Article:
Live from Omaha!

Live from Omaha!
On the scene at the 2017 FEI World Cup Dressage Final

Saturday, April 1, 2017

7 Questions for Kasey Perry-Glass

Kasey Perry-Glass. Photo by Jennifer Bryant.

The USA's Kasey-Perry Glass, 29, finished seventh in the Grand Prix (72.257%) at the 2017 FEI World Cup Dressage Final aboard the 14-year-old Danish Warmblood gelding Goerklintgaards Dublet (Diamond Hit x Ferro). I caught up with her as she prepared for the Freestyle Final, set to kick off in a little under an hour at Omaha's CenturyLink Center.

Tell me about your Grand Prix on Thursday.
I kind of went in with no expectations for him. A lot of it is just keeping him happy and relaxed and supple and through. I think we accomplished that for the most part. It was very steady. It was the first really clean ride we’ve done for a while. That’s really all that I can ask for, especially being in such a big environment like this. Dublet has never been in an indoor before. For a horse that can get very tense in his body during riding, he’s been doing really well with his emotions.
 
With Goerklintgaards Dublet in the Grand Prix at the 2017 FEI World Cup Dressage Final in Omaha. Photo by Jennifer Bryant.
What can you tell me about the freestyle we'll be seeing at the World Cup Final?
The choreography is from Adrienne Lyle. My music is from Tom Hunt, who does Charlotte Dujardin’s [freestyles]. I’ve worked with him for a really long time. He’s amazing. I run through my choreography, I film it, I send it to him and he tells me what he thinks and the music that would go well with it. Almost every time he’s sent me music, I’ve cried. My music is a little bit from The Avengers and a little bit from Lord of the Rings. It just fits perfectly with him: It’s bold but it’s also subtle and soft, pretty much like how he is. He just kind of relaxes in it, and he really loves it. 

Where did you find Dublet, and what attracted you to him?
I got him from Andreas Helgstrand [in Denmark]; I think he was nine. When I first saw him, he was very hot. I love that, but once I got on him, he just kind of formed to me a little bit. He had this intensity about him that I loved. Also the calmness in his eyes, and his personality. 

He’s fourteen now. He’s a little older, but he’s new at the Grand Prix. He started the Grand Prix before we bought him, but we kind of had to backtrack a little bit, not because of training issues but nervousness. We literally took him back to the Prix St. Georges, and we didn’t do the Grand Prix until this last year.

He’s really calm; he travels really well. He’s a big puppy dog, and I love that. His personality is coming out. It’s important with these horses to have a personality and to be able to show it. He loves his bananas; he loves his naps. He really loves attention from the people he knows; he wants you to be right next to him. He travels like a saint. He’s just a joy to have around. You never hear him in the barn; he’s really quiet. I try to get him out at least five hours a day on grass, and he’s just quiet. He never runs around. We got lucky.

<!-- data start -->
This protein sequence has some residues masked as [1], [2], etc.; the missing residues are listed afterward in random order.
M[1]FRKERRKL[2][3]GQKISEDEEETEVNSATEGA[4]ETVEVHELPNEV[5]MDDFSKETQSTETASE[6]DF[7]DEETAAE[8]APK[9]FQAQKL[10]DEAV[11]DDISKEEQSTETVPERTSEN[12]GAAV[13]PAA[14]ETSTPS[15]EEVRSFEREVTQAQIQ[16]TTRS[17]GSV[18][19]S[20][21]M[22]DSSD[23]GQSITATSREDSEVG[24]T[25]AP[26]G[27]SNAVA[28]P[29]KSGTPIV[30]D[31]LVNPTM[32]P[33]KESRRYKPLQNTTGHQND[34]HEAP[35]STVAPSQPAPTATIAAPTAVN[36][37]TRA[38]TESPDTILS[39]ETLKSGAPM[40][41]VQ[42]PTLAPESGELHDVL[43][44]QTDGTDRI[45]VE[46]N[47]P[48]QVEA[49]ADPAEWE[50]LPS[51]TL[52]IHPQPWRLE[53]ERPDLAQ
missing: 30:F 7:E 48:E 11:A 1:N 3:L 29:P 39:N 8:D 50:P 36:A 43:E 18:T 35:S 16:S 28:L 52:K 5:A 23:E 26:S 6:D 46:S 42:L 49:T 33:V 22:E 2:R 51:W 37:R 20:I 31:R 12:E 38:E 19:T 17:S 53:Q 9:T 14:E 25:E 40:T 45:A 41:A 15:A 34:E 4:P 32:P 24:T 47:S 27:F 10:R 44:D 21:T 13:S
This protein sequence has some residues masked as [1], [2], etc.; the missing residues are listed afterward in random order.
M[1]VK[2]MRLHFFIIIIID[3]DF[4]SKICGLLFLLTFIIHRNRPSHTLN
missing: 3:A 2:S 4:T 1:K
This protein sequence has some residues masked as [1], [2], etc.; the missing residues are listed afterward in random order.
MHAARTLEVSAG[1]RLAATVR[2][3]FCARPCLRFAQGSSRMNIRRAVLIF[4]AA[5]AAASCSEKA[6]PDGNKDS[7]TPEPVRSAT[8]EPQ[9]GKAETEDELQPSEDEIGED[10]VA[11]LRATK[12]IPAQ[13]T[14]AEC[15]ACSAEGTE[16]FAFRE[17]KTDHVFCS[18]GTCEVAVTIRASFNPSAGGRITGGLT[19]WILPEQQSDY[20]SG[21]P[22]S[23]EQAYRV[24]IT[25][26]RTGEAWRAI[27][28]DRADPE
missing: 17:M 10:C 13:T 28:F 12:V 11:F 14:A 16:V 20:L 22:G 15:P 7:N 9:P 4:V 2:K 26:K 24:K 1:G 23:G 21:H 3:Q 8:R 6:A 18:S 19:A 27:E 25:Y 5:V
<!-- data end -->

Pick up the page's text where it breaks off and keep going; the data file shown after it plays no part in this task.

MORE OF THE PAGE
How has training with Olympian and US Equestrian national dressage development coach Debbie McDonald helped you?
It's helped us tremendously. She got really technical with our work, really picky. She really goes for the higher marks, and she also brings in that throughness in her training. She got us up to Grand Prix in less than a year, and we went to the [2016 Rio Olympic] Games.

It’s been a whirlwind, and I’m lucky to have the team I have around me. It does take a village.

What's next after Omaha? 
I think we’re going to try to shoot for National Championships, then head to Europe and try to do Rotterdam and Aachen, then give him a break until the [2018 World Equestrian Games] year. Just be really selective with the shows we do next year. It’s tricky that we kind of have a break from September to January; that’s a long time to have a break in competition. Just trying to keep him going, keep him quiet, happy, healthy, sane. Loving his job.

It would be a true blessing to do [the 2020 Olympics in] Tokyo. To be able to keep a horse going that long, keep his mind going.

What are your goals?
Obviously I want to be competitive. I’m a really competitive person. After last year, the Olympic year, I really wanted this year to be positive for Dublet. Really work on our throughness and suppleness in the test. Then we can add power. He has it in him; it’s just a matter of keeping him happy in it and not pushing him too hard.

His piaffe/passage in schooling are unreal. His trot work can be even more impressive. The lateral work is a little bit difficult for him; he loses a bit of the throughness for that because he gets a little bit tense in his neck and his back. It’s just a matter of me figuring out how to ride him through it and not push him too hard. Not overtraining.

In the very short term, what are your goals for the Freestyle Final at the World Cup?
I want to get more power out of him than I did in the Grand Prix while keeping the relaxation. I want to go out there and just have fun with it. This is our fun spot. We love the freestyle. If we bomb it, we bomb it; but I have a feeling we’re going to do really well.

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